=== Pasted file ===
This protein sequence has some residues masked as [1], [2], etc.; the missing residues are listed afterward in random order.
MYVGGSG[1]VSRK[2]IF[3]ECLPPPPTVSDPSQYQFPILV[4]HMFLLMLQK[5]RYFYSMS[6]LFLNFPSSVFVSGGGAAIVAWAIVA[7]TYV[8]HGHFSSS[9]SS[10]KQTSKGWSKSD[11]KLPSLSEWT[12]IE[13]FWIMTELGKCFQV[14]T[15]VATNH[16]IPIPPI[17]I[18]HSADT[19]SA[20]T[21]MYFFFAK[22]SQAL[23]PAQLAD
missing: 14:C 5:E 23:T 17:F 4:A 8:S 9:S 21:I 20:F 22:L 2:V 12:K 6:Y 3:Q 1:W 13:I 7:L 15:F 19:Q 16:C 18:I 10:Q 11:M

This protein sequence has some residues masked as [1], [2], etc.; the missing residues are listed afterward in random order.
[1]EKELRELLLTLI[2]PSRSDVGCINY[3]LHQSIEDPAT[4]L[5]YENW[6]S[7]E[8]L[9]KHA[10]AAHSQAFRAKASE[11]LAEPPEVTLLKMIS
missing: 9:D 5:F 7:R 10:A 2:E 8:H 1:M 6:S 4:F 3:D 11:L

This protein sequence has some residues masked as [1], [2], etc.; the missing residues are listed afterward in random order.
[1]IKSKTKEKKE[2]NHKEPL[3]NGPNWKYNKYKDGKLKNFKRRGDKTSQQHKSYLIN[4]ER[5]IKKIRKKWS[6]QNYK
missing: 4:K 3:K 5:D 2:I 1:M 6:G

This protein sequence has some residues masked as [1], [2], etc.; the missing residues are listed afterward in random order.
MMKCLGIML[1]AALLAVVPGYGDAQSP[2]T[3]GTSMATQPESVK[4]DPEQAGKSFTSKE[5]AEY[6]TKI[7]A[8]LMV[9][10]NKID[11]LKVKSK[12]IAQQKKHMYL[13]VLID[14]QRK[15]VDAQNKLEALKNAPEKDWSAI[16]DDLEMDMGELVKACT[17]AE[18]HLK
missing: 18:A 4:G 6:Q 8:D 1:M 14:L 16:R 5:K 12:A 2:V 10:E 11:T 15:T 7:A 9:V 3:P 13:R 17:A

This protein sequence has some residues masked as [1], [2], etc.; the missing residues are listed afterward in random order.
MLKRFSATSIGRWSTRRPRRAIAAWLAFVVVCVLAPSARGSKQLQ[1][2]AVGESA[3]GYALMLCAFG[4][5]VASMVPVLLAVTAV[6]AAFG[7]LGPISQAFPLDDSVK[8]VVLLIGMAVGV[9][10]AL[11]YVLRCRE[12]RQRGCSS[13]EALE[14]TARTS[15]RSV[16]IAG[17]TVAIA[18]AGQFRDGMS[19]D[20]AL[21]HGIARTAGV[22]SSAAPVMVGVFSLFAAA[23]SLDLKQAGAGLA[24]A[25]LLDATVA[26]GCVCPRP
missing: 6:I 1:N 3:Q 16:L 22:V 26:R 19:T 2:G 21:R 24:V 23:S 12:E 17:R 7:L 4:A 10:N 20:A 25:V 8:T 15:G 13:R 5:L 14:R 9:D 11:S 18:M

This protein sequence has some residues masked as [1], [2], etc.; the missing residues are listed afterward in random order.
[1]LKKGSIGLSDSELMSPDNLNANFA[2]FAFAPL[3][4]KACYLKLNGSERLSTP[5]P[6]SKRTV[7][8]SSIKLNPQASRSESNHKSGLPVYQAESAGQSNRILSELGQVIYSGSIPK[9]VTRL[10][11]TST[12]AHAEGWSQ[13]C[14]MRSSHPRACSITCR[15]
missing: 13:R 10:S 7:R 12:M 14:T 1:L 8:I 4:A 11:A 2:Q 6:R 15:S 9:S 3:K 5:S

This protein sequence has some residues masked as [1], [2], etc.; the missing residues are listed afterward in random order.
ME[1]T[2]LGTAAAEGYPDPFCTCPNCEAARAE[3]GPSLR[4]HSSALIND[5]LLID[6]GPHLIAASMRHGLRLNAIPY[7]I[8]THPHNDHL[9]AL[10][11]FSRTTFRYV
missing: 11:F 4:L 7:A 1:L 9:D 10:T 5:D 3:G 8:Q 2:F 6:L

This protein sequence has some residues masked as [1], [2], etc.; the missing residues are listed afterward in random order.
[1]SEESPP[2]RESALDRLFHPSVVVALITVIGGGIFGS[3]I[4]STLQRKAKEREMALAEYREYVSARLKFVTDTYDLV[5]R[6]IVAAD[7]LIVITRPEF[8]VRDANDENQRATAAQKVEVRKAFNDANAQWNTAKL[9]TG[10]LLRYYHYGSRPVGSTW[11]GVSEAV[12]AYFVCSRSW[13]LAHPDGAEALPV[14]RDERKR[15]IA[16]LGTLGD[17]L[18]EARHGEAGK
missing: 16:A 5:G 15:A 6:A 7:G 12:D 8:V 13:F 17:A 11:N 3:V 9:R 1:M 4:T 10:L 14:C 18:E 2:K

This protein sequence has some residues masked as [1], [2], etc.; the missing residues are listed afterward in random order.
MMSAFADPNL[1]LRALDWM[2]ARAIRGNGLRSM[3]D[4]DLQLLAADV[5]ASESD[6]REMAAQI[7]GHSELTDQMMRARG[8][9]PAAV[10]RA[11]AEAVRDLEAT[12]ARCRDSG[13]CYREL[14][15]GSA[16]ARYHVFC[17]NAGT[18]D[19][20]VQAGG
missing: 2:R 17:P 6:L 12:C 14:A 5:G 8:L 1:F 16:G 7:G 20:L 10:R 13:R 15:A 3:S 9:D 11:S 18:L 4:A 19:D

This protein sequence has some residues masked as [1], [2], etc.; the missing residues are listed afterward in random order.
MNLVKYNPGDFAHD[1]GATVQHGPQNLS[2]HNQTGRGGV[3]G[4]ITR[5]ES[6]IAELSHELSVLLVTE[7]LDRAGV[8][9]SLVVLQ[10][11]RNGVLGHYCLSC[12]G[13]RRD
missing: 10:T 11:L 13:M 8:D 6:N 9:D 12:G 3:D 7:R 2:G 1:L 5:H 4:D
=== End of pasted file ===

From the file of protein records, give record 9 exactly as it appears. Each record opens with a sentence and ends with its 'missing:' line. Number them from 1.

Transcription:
This protein sequence has some residues masked as [1], [2], etc.; the missing residues are listed afterward in random order.
MMSAFADPNL[1]LRALDWM[2]ARAIRGNGLRSM[3]D[4]DLQLLAADV[5]ASESD[6]REMAAQI[7]GHSELTDQMMRARG[8][9]PAAV[10]RA[11]AEAVRDLEAT[12]ARCRDSG[13]CYREL[14][15]GSA[16]ARYHVFC[17]NAGT[18]D[19][20]VQAGG
missing: 2:R 17:P 6:L 12:C 14:A 5:G 8:L 1:F 16:G 7:G 20:L 10:R 13:R 15:A 3:S 9:D 11:S 18:L 4:A 19:D